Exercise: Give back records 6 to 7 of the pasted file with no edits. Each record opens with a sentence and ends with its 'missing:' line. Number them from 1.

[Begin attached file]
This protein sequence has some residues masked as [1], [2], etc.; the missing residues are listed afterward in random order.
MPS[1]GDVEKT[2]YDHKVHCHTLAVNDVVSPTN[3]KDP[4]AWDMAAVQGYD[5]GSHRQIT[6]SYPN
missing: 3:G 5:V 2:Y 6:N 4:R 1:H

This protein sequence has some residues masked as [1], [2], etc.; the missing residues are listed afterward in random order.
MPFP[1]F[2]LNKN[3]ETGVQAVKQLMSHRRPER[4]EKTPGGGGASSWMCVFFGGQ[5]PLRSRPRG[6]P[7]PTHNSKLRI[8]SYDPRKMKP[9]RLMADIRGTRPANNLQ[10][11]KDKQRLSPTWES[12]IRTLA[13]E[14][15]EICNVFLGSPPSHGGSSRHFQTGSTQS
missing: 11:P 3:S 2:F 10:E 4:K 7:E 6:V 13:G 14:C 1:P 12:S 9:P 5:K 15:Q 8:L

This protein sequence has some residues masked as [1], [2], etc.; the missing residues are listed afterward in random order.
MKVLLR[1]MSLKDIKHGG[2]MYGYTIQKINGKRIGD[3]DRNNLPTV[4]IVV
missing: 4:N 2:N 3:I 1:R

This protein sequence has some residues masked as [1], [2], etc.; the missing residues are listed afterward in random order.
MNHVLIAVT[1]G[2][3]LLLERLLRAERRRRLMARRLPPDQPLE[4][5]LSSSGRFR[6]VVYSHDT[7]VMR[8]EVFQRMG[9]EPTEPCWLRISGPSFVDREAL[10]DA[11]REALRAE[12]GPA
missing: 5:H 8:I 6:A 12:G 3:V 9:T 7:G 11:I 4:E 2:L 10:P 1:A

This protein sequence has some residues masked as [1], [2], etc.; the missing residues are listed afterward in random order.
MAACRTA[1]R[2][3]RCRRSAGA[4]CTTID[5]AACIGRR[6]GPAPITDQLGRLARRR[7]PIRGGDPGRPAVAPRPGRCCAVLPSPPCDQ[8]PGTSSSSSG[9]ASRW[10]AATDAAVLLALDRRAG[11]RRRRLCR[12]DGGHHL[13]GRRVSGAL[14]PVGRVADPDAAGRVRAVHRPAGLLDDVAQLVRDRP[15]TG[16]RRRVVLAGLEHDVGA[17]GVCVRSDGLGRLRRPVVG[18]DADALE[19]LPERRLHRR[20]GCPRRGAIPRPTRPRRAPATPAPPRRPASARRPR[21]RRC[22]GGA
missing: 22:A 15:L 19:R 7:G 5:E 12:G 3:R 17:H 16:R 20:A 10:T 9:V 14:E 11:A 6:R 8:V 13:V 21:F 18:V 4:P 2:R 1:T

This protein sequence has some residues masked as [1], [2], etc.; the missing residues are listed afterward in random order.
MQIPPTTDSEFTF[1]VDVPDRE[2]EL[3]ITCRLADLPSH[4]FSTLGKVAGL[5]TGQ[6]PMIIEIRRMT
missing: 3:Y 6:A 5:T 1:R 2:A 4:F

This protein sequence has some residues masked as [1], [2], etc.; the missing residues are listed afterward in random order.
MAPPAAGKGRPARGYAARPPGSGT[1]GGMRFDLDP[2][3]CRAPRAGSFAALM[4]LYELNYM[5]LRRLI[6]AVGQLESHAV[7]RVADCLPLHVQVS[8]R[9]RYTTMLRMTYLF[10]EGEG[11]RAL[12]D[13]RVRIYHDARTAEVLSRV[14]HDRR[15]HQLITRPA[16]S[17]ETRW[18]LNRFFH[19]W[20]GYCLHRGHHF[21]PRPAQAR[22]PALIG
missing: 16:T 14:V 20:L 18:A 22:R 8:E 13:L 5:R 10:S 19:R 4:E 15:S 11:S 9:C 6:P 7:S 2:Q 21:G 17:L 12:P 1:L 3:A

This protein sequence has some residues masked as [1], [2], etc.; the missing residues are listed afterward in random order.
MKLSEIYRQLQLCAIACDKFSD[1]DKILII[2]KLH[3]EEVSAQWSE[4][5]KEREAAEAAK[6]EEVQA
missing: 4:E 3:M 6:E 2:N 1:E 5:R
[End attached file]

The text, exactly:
This protein sequence has some residues masked as [1], [2], etc.; the missing residues are listed afterward in random order.
MQIPPTTDSEFTF[1]VDVPDRE[2]EL[3]ITCRLADLPSH[4]FSTLGKVAGL[5]TGQ[6]PMIIEIRRMT
missing: 3:Y 6:A 5:T 1:R 2:A 4:F

This protein sequence has some residues masked as [1], [2], etc.; the missing residues are listed afterward in random order.
MAPPAAGKGRPARGYAARPPGSGT[1]GGMRFDLDP[2][3]CRAPRAGSFAALM[4]LYELNYM[5]LRRLI[6]AVGQLESHAV[7]RVADCLPLHVQVS[8]R[9]RYTTMLRMTYLF[10]EGEG[11]RAL[12]D[13]RVRIYHDARTAEVLSRV[14]HDRR[15]HQLITRPA[16]S[17]ETRW[18]LNRFFH[19]W[20]GYCLHRGHHF[21]PRPAQAR[22]PALIG
missing: 16:T 14:V 20:L 18:A 22:R 8:E 13:L 5:R 10:S 19:R 4:E 15:S 11:S 9:C 6:P 7:S 2:Q 21:G 17:L 12:P 1:L 3:A